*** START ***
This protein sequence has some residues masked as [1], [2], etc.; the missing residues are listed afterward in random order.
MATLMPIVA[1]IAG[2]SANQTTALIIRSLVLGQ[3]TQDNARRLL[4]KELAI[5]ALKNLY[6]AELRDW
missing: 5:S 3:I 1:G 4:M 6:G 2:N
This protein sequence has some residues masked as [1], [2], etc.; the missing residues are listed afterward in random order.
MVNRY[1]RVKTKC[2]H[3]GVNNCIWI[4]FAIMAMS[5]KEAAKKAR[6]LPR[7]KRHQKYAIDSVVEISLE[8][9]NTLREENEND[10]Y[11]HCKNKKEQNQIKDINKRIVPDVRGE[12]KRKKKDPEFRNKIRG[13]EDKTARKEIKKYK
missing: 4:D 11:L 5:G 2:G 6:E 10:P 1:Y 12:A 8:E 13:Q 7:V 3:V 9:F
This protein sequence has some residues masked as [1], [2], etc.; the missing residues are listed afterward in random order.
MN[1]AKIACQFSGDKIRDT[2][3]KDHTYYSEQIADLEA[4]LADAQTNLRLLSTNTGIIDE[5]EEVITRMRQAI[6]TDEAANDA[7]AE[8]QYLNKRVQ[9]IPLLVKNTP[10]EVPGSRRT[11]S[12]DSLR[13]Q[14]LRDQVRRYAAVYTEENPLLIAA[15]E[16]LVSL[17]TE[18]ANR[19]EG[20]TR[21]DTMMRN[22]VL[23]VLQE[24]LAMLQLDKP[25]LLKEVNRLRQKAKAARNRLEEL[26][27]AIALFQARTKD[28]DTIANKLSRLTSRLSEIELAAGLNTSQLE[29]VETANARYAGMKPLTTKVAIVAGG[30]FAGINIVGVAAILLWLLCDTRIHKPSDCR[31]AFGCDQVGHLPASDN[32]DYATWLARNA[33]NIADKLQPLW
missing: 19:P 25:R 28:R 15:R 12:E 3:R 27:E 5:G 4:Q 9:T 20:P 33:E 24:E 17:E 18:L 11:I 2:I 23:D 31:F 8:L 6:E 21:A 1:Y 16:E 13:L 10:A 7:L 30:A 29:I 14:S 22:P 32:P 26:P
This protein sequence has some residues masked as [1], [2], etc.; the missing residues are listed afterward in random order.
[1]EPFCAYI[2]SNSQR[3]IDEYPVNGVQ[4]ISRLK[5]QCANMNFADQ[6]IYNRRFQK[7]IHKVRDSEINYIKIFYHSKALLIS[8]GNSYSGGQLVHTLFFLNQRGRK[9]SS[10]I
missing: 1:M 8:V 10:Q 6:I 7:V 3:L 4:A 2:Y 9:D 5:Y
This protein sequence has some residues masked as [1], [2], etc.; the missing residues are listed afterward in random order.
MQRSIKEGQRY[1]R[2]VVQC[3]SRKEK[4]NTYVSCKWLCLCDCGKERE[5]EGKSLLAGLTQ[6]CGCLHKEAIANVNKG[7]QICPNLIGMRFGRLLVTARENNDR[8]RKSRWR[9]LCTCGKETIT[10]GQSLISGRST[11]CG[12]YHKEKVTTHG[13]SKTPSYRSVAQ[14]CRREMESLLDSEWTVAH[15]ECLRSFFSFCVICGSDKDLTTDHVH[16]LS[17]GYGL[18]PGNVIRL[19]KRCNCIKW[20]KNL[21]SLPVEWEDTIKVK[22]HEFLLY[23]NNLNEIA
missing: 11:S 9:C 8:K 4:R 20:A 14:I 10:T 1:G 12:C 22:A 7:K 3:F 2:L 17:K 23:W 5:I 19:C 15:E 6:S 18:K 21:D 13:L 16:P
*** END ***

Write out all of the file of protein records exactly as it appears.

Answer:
This protein sequence has some residues masked as [1], [2], etc.; the missing residues are listed afterward in random order.
MATLMPIVA[1]IAG[2]SANQTTALIIRSLVLGQ[3]TQDNARRLL[4]KELAI[5]ALKNLY[6]AELRDW
missing: 5:S 3:I 1:G 4:M 6:G 2:N
This protein sequence has some residues masked as [1], [2], etc.; the missing residues are listed afterward in random order.
MVNRY[1]RVKTKC[2]H[3]GVNNCIWI[4]FAIMAMS[5]KEAAKKAR[6]LPR[7]KRHQKYAIDSVVEISLE[8][9]NTLREENEND[10]Y[11]HCKNKKEQNQIKDINKRIVPDVRGE[12]KRKKKDPEFRNKIRG[13]EDKTARKEIKKYK
missing: 4:D 11:L 5:G 2:G 6:E 10:P 1:Y 12:A 8:E 13:Q 7:V 3:V 9:F
This protein sequence has some residues masked as [1], [2], etc.; the missing residues are listed afterward in random order.
MN[1]AKIACQFSGDKIRDT[2][3]KDHTYYSEQIADLEA[4]LADAQTNLRLLSTNTGIIDE[5]EEVITRMRQAI[6]TDEAANDA[7]AE[8]QYLNKRVQ[9]IPLLVKNTP[10]EVPGSRRT[11]S[12]DSLR[13]Q[14]LRDQVRRYAAVYTEENPLLIAA[15]E[16]LVSL[17]TE[18]ANR[19]EG[20]TR[21]DTMMRN[22]VL[23]VLQE[24]LAMLQLDKP[25]LLKEVNRLRQKAKAARNRLEEL[26][27]AIALFQARTKD[28]DTIANKLSRLTSRLSEIELAAGLNTSQLE[29]VETANARYAGMKPLTTKVAIVAGG[30]FAGINIVGVAAILLWLLCDTRIHKPSDCR[31]AFGCDQVGHLPASDN[32]DYATWLARNA[33]NIADKLQPLW
missing: 19:P 25:R 28:R 15:R 12:E 3:R 27:E 5:G 4:Q 9:T 20:P 33:E 24:E 17:E 18:L 11:I 2:I 23:D 31:F 8:L 6:E 21:A 1:Y 16:E 13:L 10:A 7:L 30:A 29:I 14:S 22:P 32:P 26:P
This protein sequence has some residues masked as [1], [2], etc.; the missing residues are listed afterward in random order.
[1]EPFCAYI[2]SNSQR[3]IDEYPVNGVQ[4]ISRLK[5]QCANMNFADQ[6]IYNRRFQK[7]IHKVRDSEINYIKIFYHSKALLIS[8]GNSYSGGQLVHTLFFLNQRGRK[9]SS[10]I
missing: 1:M 8:V 10:Q 6:I 7:V 3:L 4:A 2:Y 9:D 5:Y
This protein sequence has some residues masked as [1], [2], etc.; the missing residues are listed afterward in random order.
MQRSIKEGQRY[1]R[2]VVQC[3]SRKEK[4]NTYVSCKWLCLCDCGKERE[5]EGKSLLAGLTQ[6]CGCLHKEAIANVNKG[7]QICPNLIGMRFGRLLVTARENNDR[8]RKSRWR[9]LCTCGKETIT[10]GQSLISGRST[11]CG[12]YHKEKVTTHG[13]SKTPSYRSVAQ[14]CRREMESLLDSEWTVAH[15]ECLRSFFSFCVICGSDKDLTTDHVH[16]LS[17]GYGL[18]PGNVIRL[19]KRCNCIKW[20]KNL[21]SLPVEWEDTIKVK[22]HEFLLY[23]NNLNEIA
missing: 11:S 9:C 8:K 4:R 20:A 14:I 10:T 1:G 12:C 22:A 7:K 3:F 2:L 17:K 23:W 5:I 19:C 15:E 6:S 18:K 21:D 13:L 16:P